The sign on the door states it's open 24 hours, but the building isn't always “staffed”. The doors are unlocked and there's someone at the front desk between 6 AM and 10 PM. If you want to go at other times, members have a way to unlock the front door and get in. I think I'll try that once, just to say I did it.

After I signed the papers, I came home and canceled my original membership. I'll miss the women I've become friendly with at the old gym, but I have no doubt I'll strike up an acquaintance with some new people. In my experience, people really bond over sweat and sore muscles!

Tuesday, April 14, 2009

Convenient And Efficient

Several years ago when I opened a checking account for my business, I also signed up for the bank's Online Banking service. I've never used it, and lost the paperwork with my user name and password. However, I'm going to start having money direct deposited into the account, so I thought it would be nice to be able to see when it's been added without going to the bank. Today I activated an online banking account.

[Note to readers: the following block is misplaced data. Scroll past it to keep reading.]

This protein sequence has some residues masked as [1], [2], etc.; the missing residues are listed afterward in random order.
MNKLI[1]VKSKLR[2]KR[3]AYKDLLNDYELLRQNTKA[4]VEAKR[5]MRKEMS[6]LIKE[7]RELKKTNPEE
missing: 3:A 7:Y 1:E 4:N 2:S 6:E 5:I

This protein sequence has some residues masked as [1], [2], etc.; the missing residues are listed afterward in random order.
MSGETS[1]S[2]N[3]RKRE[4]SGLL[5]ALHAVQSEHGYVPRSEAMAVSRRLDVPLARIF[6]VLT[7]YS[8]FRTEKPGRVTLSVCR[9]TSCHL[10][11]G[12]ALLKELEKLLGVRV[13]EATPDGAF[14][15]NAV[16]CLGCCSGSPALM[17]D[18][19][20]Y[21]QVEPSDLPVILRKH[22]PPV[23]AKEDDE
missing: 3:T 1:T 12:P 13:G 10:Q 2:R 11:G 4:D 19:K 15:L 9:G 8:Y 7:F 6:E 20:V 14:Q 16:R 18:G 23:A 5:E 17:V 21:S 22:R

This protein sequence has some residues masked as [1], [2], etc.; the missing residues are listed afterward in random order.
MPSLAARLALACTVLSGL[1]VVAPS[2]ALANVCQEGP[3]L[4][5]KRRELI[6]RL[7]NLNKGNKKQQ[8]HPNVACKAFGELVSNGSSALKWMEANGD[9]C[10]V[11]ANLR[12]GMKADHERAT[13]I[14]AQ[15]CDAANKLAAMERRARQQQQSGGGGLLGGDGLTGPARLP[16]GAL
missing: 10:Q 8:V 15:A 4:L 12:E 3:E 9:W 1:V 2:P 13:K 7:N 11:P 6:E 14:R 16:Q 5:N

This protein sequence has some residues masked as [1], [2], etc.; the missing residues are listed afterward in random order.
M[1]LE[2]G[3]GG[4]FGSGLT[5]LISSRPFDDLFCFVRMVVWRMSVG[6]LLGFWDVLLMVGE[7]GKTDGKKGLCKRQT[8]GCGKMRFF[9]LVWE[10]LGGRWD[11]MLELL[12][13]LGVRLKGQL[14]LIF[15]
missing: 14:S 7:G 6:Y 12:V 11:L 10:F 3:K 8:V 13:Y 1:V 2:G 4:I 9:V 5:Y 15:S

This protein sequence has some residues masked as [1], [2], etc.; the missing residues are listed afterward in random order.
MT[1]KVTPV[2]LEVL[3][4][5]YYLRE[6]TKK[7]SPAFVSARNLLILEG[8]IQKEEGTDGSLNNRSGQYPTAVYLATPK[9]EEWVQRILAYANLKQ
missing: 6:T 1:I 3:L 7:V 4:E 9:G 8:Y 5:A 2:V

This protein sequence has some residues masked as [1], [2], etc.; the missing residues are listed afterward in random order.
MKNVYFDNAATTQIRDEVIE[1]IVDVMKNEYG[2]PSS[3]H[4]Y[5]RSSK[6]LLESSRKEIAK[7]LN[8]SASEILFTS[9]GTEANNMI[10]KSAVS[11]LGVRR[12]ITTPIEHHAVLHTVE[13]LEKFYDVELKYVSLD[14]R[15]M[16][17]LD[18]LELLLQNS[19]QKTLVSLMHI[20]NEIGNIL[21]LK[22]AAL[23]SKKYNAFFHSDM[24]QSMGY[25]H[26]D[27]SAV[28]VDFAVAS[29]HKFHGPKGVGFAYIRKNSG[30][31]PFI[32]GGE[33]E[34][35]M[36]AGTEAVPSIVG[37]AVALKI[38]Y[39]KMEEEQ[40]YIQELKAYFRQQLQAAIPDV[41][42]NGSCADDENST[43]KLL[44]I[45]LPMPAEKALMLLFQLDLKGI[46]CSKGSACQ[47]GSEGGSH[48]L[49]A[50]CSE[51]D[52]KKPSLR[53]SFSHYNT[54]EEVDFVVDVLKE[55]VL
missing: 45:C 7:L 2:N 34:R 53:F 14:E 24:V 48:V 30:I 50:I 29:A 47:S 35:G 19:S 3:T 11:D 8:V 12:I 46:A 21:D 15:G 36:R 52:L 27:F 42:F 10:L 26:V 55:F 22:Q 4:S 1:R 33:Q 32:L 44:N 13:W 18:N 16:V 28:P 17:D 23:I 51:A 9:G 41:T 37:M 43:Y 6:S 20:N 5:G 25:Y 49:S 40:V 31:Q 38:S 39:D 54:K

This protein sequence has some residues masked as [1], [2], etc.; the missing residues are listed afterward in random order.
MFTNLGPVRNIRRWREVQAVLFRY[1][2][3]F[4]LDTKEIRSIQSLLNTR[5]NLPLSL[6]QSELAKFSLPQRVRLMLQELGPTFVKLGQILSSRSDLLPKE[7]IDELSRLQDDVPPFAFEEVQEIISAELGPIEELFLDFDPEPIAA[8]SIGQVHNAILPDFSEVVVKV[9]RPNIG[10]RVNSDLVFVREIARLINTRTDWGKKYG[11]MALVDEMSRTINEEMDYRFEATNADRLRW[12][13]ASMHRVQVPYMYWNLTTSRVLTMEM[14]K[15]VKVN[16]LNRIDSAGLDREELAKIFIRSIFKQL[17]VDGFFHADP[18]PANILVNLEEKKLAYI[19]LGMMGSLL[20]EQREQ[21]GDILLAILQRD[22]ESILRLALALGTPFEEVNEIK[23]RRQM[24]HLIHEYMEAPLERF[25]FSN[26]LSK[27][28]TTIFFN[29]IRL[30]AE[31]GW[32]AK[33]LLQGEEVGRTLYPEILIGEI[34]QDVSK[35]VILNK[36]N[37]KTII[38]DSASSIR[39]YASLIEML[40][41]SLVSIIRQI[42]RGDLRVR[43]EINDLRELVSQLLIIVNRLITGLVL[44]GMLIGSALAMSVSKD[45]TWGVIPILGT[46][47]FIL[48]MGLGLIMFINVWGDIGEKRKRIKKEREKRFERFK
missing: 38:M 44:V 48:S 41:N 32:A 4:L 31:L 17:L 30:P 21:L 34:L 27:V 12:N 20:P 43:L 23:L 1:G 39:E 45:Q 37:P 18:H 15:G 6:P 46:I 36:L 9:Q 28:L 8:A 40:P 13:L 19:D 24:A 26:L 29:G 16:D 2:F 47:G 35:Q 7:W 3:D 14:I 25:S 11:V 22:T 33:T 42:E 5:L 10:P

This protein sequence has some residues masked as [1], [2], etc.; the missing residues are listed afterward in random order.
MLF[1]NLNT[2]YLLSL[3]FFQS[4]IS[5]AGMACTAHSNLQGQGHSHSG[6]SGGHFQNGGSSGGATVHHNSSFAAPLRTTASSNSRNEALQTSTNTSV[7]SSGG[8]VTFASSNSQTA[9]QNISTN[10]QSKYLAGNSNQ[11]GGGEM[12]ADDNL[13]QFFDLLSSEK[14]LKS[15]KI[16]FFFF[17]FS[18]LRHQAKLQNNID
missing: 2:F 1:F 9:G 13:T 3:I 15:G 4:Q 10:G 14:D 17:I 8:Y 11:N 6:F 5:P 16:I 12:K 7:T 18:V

Tony's way ahead of me on this one. He set up our main household account for online banking a while back, and pays most of the bills online. However, my account operated just fine using checks and a debit card. There was no need to do any transactions electronically before now.

My first step today was to try to guess my user name and password on the bank's Website. I was unsuccessful, so I called the bank branch where I do all my business. They were able to help me a bit, but ultimately gave me a Customer Service number to call.

I was pleased with this bank's Customer Service setup. The automated menu didn't have a lot of options, and within 30 seconds I was talking to a real person. She reset my user name and password, giving me temporary ones to log in with. After my initial log in, the system prompted me to immediately change them, which was good because I would never remember the ones I was given!